Plotting Road Map

Ahhh, plotting.  I love it.  Yes, yes I do.  And for as much as I love it, I know just as many people who hate it.  I mean, serious hate!  Which I get.  I understand that storytelling has as much delight in the discovery of the story as it does in the final product. And many anti-plotters feel that plotting takes the fun out of writing, the joy out of the process.  And that totally works for them.

For me, though, the joy is in delving into the emotional journey of my characters, of seeing them come to life and watching their discovery of their own strengths, of love, and of the emotional healing they bring to each other.  So knowing where they are going as they go through all of this helps me focus on that part of the story, instead of getting distracted by the minutiae. Because, yes, I am easily distracted.

I think one of the best analogies to plotting –at least to the way that I plot–is the road trip.

When you take a road trip, you have a destination in mind (this is opposed to the ‘lets go for a drive’ trip).  What we all take on our trip, how we plan it and the timing is different from person to person, but the general steps are there.

Know where we’re starting from (inciting incidence) 
Know where we’re going to (story goal, Happy Ever After)
Have a general idea of the distance between the two (length of story)
Plan for the trip challenges. ie: There is always a snowy mountain to climb just before we get to our destination, bring chains.  (dark moment)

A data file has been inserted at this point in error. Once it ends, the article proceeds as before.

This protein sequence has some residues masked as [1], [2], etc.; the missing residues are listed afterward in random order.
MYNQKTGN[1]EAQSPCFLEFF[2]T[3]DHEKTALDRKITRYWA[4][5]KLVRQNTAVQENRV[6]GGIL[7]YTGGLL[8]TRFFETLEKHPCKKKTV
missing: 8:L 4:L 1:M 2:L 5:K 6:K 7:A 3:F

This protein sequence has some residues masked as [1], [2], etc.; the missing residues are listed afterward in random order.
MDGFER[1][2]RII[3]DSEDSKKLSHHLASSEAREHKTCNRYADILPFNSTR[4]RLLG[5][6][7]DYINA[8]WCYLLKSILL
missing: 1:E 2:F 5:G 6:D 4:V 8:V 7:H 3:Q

We usually pack whatever we figure is necessary.  Clothes, snacks, entertainment. (characterization, conflicts) 
We have a general idea of the route (setting) and the speed limits/length of travel (pacing)
And most of all, we hopefully know our mode of transportation well enough to count on it getting us from starting point to destination (characterization)

That doesn’t mean we have to travel the exact route we lay out before the trip.  Nor does it mean we travel the same route with every story.  There are always options, always detours. The freakshows on the side of the road change every day, we can visit the circus one day, the zoo another.  Sometimes we know we want to visit them when we set out.  Did you know there are apps out there that highlight bizarre and weird things to see between Point A and Point Z, and all the letter combinations in between?  That help you decide the costs of travel or what to eat?  That offer up all sorts of entertaining car games to prevent anyone from accidentally locking their kid in the trunk to avoid hearing ‘are we there yet’ for the millionth time.  Really -apps.  Like writing software, there are lots of them.

So, as with a road trip (and as the many apps for road trip planning highlight), you can plan your journey right down to the smallest detail, including which gas stations you’ll stop at, the route for the best mpg, which diner you’ll eat at and what you’ll order. Or you can get in the car, hit the gas station when the red empty light flashes, stop and see anything and everything entertaining along the way.  And in case of roadside emergencies, you can rely on your ingenuity, the kindness of strangers. Or you can make sure you have a spare tire, a few tools or roadside assistance before you leave home 😀

That, my friends, is my roadtrip analogy for plotting 🙂

So… seriously, how much planning do you do for roadtrips?  Me? I’m all about the emergencies.  I try to think of every bad thing that could happen, then prepare for it.  I’ve never once tried to figure out the cost per gallon and most cost effective travel plan, though.  Hmmm….. 

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